Information Summary: The Mood
The rock band 'The Mood' originating from the city of Tver (about 140 km north-west of Moscow, Russia) was started in 1991 by its current leader Marat Karapetyan (vocals, guitar). Tigran Tuneev (lead guitar) has been with the band since the very start whereas Marat Karapetyan's younger brother Armen (keyboard) and Sergei Stukov (drums) joined the band in 1994 and 2000 respectively. In 2002 the keyboard was dropped out and Armen Karapetyan switched to the bass guitar.
'The Mood' mostly plays cover versions of the renowned blues and rock performers by giving them a unique spin; self-composed pieces represent about 20-30%. The band's style could be described as hard R&B with a psychodelic twist. The sound and musical preferences of the band lean towards Jimmy Hendrix and Led Zeppelin while the band's vocalist shares kinship with the style of Jim Morrison ('The Doors'). 'The Mood' stands out as the band that gives its compositions a unique spin, keeps its mind widely open to improvisation and is constantly ready to experiment both on stage and in the studio. 'The Mood' did not aspire to make it big in Russia as R&B is not very popular in this country, however, the allegiance to its music philosophy and professional diligence have earned the band a loyal audience.
'The Mood' concentrates on solo performances (over 100 solo performances since 1991), however, on several occasions it teamed up with other bands at the joint performances that did not impress 'The Mood' due to a fairly poor local management. From 1994 to 1997 'The Mood' was a regular performer at the 'City Day' concerts in Tver; in 1996 the band came in second at the regional music contest ('Cool and Cooler') and always topped the list at the 'Youth Spring' festivals (1993-1996). In 1997 'The Mood' played in a 'warm-up' session at the concert of the top Russian blues band 'The Blues League', which paved the way to performances in the capital city of Moscow. However, that same year the drummer Dmitri Buck left the band, which was followed by a 3-year pause in concert performances.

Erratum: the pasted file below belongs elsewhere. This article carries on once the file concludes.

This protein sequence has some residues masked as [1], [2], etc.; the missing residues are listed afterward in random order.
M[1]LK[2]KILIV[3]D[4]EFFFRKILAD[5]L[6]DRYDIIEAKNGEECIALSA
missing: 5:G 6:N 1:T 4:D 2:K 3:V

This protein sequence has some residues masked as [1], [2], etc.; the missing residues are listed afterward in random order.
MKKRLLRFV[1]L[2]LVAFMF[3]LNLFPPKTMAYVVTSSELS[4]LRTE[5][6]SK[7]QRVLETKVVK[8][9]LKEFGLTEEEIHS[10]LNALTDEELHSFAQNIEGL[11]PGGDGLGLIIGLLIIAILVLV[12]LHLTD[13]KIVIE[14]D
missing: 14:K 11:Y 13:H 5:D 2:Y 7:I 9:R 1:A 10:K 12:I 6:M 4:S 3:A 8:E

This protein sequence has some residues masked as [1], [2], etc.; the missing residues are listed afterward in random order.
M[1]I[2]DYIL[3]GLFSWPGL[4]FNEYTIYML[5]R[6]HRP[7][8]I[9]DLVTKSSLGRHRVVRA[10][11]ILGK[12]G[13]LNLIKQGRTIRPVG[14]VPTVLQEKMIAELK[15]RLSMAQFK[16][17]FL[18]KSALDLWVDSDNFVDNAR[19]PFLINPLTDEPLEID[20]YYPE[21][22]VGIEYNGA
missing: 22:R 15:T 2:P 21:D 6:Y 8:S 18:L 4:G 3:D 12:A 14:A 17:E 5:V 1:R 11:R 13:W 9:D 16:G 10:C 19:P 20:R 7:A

<p>In 2000 'The Mood' revived and dramatically changed its style by switching from soft rock-and-roll to a hard-core blues and rock. A new drummer joined the band and 'The Mood' started to employ show features in its concerts. In 2001 the journalists polled in the city of Tver ranked 'The Mood' as the top local band. At the 'May Woche' festival in Germany in May 2002 'The Mood' playing in half strength (without the drums and lead guitar) proved to be on a par with the European standards of musical artistry. In June 2002 'The Mood' performed as a 'warm-up' band at a joint stadium concert of the two Russian star rock-and-roll bands 'B-2' and 'Spleen', which served as a solid proof of high professional credentials of the band. The concert was attended by a crowd of about 10,000 people and according to the attending producers and musicians 'The Mood' demonstrated a high level of playing skills.
<p>In 2003 the band released its first album 'Waiting for the Train' and in May of the same year 'The Mood' played 3 concerts that had a roaring success at the 'May Woche' festival in Osnabruck (Germany). In August 2003 'The Mood' organized a Russian tour (Moscow, Tver) of the 'May Woche' darling - the German R&B band 'Ritchie & Bluenatics'. The joint concerts with the famous German band were warmly received by the Russian audience. In April 2004 'The Mood' gave a concert in Mazheikiu (Lithuania) and in May the band performed at the gala opening of the 'May Woche' festival. Braving the nasty weather the band pulled a big crowd at its three-hour concert and received good press in Germany.
The most remarkable accomplishment of the German tour was the assessment of the reputable German musicians who called 'The Mood' concerts as 'something reminiscent of theater performances and journeys' that make people live through the songs. The band continues its creative endeavors by recording a second album and getting ready for new concerts in Russia and Europe. More information is available on the band's web site http://www.themood.ru.